Compatibility and Versioning
This topic describes Pivotal Platform Automation dependencies and semantic versioning.
Platform Automation is designed to work with these dependencies.
|Platform Automation||Concourse||Ops Manager||Pivnet Resource|
Ops Manager 2.5
The filename for the artifact downloaded from Ops Manager is changed! If your resources or pipelines have a regex for the Ops Manager filename, you may be affected. (Please see Ops Manager's official notice for more information)
This product uses semantic versioning 2.0.0 to describe the impact of changes to our concourse tasks. In order to take advantage of semantic versioning, we must declare an API.
The following are considered part of our API:
Our concourse tasks':
- inputs and outputs (including the format/required information in config files)
- specified parameters
- intended and specified functionality
These are all documented for each task within the task files themselves.
Additionally, the minimum compatible version of Concourse and Ops Manager are part of the API, and are specified here.
The following are NOT covered:
omcommand line tool
p-automatorcommand line tool
- the dependencies on the image intended to be used with our tasks
- non-specified parameters (for instance, any env var used by a CLI we call but not specified as a parameter on the task)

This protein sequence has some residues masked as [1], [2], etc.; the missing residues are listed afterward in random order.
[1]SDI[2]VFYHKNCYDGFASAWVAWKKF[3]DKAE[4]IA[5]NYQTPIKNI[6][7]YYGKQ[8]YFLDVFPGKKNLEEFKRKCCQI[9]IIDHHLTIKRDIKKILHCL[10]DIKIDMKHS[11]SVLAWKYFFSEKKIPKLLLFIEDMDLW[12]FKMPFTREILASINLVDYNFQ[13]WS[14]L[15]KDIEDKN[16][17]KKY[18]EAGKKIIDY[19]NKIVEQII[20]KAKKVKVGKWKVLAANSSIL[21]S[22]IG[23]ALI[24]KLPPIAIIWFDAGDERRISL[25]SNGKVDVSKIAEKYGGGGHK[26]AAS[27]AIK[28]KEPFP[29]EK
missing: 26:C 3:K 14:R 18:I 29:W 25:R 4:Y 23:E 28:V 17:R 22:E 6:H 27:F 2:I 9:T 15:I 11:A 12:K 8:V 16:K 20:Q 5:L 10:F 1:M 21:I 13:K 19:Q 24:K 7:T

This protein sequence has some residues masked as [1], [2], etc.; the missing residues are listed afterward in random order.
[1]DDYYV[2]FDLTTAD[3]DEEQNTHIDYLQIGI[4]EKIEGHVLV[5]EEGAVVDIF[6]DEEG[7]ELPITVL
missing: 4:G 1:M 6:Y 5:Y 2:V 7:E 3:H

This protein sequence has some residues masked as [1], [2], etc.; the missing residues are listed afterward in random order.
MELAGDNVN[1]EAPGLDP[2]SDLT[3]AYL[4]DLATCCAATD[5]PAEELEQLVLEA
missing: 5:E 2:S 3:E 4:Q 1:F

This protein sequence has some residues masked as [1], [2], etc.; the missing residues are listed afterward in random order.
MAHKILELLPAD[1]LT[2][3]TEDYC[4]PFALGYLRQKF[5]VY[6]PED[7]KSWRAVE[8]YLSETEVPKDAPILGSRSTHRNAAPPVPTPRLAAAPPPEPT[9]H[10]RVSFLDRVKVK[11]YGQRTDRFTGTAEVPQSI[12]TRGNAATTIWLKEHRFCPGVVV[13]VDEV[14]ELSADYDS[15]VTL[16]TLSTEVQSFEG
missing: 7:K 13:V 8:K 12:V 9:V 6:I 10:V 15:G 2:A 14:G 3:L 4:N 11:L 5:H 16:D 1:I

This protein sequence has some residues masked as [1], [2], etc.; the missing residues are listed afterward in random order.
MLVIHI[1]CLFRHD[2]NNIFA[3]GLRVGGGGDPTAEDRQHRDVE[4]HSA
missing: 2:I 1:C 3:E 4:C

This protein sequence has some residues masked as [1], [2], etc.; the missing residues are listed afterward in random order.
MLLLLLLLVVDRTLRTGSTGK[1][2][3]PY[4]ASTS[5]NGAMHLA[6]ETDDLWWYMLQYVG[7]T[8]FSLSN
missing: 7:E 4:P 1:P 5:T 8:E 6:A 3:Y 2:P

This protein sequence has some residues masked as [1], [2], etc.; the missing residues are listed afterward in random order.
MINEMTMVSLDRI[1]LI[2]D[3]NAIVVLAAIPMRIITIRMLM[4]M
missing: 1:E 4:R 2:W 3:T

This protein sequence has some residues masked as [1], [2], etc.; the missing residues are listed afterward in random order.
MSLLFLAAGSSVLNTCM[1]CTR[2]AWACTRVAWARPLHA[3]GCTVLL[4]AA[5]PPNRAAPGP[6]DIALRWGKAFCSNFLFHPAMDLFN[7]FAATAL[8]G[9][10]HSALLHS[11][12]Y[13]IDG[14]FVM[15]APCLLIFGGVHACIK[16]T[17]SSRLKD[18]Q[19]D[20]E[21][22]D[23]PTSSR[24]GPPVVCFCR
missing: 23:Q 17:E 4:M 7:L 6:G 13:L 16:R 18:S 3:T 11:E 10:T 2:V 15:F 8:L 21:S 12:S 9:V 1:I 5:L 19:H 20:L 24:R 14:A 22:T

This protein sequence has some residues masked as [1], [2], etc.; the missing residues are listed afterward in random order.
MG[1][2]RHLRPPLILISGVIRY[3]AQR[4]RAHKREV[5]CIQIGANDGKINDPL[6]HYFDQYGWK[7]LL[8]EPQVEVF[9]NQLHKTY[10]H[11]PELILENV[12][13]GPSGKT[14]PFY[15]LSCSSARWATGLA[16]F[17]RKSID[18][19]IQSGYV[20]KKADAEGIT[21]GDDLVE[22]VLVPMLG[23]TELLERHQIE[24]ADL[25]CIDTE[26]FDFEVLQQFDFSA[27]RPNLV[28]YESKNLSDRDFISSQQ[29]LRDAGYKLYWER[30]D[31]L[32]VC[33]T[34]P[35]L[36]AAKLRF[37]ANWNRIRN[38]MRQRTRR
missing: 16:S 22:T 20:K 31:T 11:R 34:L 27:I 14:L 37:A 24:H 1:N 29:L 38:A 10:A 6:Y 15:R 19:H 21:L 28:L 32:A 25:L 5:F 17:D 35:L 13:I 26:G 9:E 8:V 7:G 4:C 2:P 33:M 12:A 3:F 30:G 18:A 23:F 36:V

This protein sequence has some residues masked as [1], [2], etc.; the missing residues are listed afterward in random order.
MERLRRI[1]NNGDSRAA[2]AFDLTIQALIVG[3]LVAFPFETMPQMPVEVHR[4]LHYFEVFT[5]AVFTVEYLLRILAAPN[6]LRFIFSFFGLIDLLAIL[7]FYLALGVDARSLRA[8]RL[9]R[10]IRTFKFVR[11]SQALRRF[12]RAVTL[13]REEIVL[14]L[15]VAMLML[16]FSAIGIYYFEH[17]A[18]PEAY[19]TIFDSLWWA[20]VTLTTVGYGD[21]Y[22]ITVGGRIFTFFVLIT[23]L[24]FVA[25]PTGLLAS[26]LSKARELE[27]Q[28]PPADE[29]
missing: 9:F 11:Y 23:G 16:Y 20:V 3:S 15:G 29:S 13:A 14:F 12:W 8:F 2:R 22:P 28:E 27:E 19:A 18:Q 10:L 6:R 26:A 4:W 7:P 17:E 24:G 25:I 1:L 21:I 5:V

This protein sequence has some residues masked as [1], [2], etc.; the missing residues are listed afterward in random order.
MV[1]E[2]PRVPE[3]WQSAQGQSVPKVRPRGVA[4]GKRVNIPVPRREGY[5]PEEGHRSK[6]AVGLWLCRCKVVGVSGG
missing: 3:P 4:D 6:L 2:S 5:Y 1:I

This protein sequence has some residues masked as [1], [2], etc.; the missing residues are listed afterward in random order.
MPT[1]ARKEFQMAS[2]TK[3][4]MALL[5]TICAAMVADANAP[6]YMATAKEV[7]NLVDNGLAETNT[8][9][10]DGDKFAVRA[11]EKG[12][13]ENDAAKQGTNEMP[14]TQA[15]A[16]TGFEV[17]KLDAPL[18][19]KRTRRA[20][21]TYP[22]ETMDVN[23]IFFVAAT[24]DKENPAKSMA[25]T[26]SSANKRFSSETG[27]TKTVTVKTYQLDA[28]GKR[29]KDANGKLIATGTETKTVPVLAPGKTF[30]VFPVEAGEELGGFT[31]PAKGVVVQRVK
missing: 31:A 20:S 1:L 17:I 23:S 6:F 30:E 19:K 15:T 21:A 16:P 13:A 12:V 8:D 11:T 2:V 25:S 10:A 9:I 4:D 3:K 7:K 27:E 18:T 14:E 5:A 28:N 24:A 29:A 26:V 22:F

- properties specific to particular product or ops manager versions in config files (which are governed by the product being configured, not our tooling)
In general, if we make any change that we anticipate could not be consumed automatically, without manual changes, by all users of our Concourse tasks, we consider it a breaking change, and increment the major version accordingly.
This assumes that the required image can be made automatically available; each version of our tasks is designed for and tested with only the version of the image that shipped with it.
If we accidentally violate our semver, we will publish an additional version addressing the problem. In some cases, that may mean releasing ths same software with a corrected version, and shipping a new patch version identical to the version prior to the violation. In others, it may mean releasing an additional patch version which reverts an unintentional breaking change.
This should make it safe to automatically consume our release. Patch releases should be very safe to automatically update to. Minor versions should be safe, but it can be more difficult to anticipate the effect of new features, so this is slightly riskier. Major versions should be expected to break for at least some users when consumed automatically. Automatic consumption of major versions should be limited to test/staging environments intended to endure and detect such breakage.